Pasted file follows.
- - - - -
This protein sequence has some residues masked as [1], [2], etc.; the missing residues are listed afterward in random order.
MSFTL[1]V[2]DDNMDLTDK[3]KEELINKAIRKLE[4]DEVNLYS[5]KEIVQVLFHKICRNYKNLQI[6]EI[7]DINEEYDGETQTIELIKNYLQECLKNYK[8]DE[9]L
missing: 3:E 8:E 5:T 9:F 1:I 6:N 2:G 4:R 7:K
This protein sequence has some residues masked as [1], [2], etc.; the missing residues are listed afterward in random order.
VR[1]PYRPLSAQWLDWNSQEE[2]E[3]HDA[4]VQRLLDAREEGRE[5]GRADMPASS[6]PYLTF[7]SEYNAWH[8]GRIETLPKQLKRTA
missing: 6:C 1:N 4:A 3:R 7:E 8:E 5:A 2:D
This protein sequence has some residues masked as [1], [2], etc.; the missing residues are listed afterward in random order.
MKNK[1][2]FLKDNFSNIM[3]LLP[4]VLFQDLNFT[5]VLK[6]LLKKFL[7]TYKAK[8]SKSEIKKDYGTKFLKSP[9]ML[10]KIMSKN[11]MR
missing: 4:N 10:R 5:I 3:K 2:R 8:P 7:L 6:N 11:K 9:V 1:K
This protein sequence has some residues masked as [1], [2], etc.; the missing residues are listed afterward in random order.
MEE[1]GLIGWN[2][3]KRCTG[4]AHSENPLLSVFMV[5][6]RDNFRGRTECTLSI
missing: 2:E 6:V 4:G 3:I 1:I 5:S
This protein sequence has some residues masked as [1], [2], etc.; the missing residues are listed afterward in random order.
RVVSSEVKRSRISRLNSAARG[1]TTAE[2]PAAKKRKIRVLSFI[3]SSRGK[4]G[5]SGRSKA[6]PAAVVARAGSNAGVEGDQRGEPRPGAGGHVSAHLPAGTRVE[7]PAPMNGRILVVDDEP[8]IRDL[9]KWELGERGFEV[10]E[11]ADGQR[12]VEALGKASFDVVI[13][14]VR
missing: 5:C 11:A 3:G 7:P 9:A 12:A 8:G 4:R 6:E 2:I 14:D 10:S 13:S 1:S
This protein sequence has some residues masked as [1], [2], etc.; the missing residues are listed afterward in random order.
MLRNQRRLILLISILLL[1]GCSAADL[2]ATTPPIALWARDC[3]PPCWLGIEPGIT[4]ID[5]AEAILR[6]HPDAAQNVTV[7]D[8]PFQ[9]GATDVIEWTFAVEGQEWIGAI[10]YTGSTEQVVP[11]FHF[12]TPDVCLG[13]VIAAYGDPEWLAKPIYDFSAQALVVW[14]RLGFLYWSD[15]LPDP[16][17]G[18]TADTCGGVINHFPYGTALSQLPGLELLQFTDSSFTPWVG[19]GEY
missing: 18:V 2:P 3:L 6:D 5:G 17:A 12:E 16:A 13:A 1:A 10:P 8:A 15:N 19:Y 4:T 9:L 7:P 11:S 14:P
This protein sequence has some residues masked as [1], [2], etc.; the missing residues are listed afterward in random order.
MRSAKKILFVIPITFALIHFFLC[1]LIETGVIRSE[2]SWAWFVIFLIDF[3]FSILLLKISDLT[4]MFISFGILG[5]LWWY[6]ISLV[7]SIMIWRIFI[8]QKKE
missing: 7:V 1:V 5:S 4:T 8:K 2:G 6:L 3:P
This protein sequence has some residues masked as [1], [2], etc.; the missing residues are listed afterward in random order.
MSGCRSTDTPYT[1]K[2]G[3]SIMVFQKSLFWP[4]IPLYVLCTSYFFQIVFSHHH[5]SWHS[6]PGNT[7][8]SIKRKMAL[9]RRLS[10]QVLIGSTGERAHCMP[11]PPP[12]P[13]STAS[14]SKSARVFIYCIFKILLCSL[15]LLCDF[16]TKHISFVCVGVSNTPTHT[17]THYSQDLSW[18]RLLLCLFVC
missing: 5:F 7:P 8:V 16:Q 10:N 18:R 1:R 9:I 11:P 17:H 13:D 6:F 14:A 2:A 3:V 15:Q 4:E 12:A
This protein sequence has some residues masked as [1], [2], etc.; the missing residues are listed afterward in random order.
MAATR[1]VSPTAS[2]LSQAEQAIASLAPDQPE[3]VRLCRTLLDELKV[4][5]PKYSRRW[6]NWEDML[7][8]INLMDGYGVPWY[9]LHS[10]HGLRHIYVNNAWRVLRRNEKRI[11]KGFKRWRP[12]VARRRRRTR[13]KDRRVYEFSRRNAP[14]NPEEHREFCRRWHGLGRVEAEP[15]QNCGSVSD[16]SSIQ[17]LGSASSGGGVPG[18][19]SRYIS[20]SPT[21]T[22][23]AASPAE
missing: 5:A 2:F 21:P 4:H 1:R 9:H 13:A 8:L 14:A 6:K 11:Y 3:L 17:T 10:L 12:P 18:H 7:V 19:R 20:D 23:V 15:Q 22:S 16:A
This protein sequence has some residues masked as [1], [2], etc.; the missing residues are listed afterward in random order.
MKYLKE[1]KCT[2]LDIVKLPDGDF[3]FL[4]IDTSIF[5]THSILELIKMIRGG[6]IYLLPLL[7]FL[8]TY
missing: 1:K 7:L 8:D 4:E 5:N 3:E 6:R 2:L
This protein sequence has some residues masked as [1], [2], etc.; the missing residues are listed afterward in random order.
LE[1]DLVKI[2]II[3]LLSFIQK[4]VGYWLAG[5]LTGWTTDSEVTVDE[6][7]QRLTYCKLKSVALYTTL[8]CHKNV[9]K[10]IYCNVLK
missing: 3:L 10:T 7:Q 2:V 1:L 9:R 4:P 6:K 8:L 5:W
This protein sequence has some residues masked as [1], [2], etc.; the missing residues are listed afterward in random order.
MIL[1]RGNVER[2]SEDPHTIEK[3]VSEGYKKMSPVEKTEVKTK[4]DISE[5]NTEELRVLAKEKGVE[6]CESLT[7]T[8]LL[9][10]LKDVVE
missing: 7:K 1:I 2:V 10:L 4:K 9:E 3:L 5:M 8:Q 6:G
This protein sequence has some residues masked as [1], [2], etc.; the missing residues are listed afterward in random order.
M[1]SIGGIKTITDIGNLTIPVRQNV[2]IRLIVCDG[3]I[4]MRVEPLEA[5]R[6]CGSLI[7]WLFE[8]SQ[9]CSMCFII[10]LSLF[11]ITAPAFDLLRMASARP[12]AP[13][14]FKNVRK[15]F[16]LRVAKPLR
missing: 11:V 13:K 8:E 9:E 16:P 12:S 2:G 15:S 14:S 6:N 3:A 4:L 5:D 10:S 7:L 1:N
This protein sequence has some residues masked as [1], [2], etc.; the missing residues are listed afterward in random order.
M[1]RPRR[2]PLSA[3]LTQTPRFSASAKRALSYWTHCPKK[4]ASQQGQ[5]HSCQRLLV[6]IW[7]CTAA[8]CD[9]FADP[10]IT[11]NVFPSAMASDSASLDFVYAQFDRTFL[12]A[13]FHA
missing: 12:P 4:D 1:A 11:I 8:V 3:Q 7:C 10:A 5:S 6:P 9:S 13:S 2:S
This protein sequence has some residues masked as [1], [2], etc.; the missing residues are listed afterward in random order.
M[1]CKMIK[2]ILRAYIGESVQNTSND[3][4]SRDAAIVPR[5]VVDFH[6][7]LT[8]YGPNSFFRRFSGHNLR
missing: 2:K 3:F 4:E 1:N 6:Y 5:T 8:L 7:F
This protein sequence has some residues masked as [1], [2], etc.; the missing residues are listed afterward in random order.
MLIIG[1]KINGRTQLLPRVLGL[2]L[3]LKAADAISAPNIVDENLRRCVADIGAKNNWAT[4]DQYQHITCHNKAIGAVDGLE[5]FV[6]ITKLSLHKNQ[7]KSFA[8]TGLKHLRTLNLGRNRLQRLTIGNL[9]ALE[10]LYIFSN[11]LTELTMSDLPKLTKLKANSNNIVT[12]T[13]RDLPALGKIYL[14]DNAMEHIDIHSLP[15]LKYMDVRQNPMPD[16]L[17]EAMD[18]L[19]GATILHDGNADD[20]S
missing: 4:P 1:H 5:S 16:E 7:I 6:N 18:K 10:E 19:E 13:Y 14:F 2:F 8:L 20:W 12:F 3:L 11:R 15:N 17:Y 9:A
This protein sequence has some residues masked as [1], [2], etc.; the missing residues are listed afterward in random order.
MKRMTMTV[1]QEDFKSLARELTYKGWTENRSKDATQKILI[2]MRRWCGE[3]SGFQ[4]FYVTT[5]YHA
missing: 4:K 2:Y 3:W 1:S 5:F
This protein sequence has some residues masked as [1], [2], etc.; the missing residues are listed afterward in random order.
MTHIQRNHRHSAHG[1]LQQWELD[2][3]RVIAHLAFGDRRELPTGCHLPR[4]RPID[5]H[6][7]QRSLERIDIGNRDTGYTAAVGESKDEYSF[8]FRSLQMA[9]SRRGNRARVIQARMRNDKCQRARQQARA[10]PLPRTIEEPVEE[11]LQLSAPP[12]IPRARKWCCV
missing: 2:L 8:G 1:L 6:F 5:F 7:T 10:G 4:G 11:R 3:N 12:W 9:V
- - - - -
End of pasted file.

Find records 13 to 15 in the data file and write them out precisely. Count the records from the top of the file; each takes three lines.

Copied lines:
This protein sequence has some residues masked as [1], [2], etc.; the missing residues are listed afterward in random order.
M[1]SIGGIKTITDIGNLTIPVRQNV[2]IRLIVCDG[3]I[4]MRVEPLEA[5]R[6]CGSLI[7]WLFE[8]SQ[9]CSMCFII[10]LSLF[11]ITAPAFDLLRMASARP[12]AP[13][14]FKNVRK[15]F[16]LRVAKPLR
missing: 11:V 13:K 8:E 9:E 16:P 12:S 2:G 15:S 14:S 6:N 3:A 4:L 5:D 10:S 7:L 1:N
This protein sequence has some residues masked as [1], [2], etc.; the missing residues are listed afterward in random order.
M[1]RPRR[2]PLSA[3]LTQTPRFSASAKRALSYWTHCPKK[4]ASQQGQ[5]HSCQRLLV[6]IW[7]CTAA[8]CD[9]FADP[10]IT[11]NVFPSAMASDSASLDFVYAQFDRTFL[12]A[13]FHA
missing: 12:P 4:D 1:A 11:I 8:V 3:Q 7:C 10:A 5:S 6:P 9:S 13:S 2:S
This protein sequence has some residues masked as [1], [2], etc.; the missing residues are listed afterward in random order.
M[1]CKMIK[2]ILRAYIGESVQNTSND[3][4]SRDAAIVPR[5]VVDFH[6][7]LT[8]YGPNSFFRRFSGHNLR
missing: 2:K 3:F 4:E 1:N 6:Y 5:T 8:L 7:F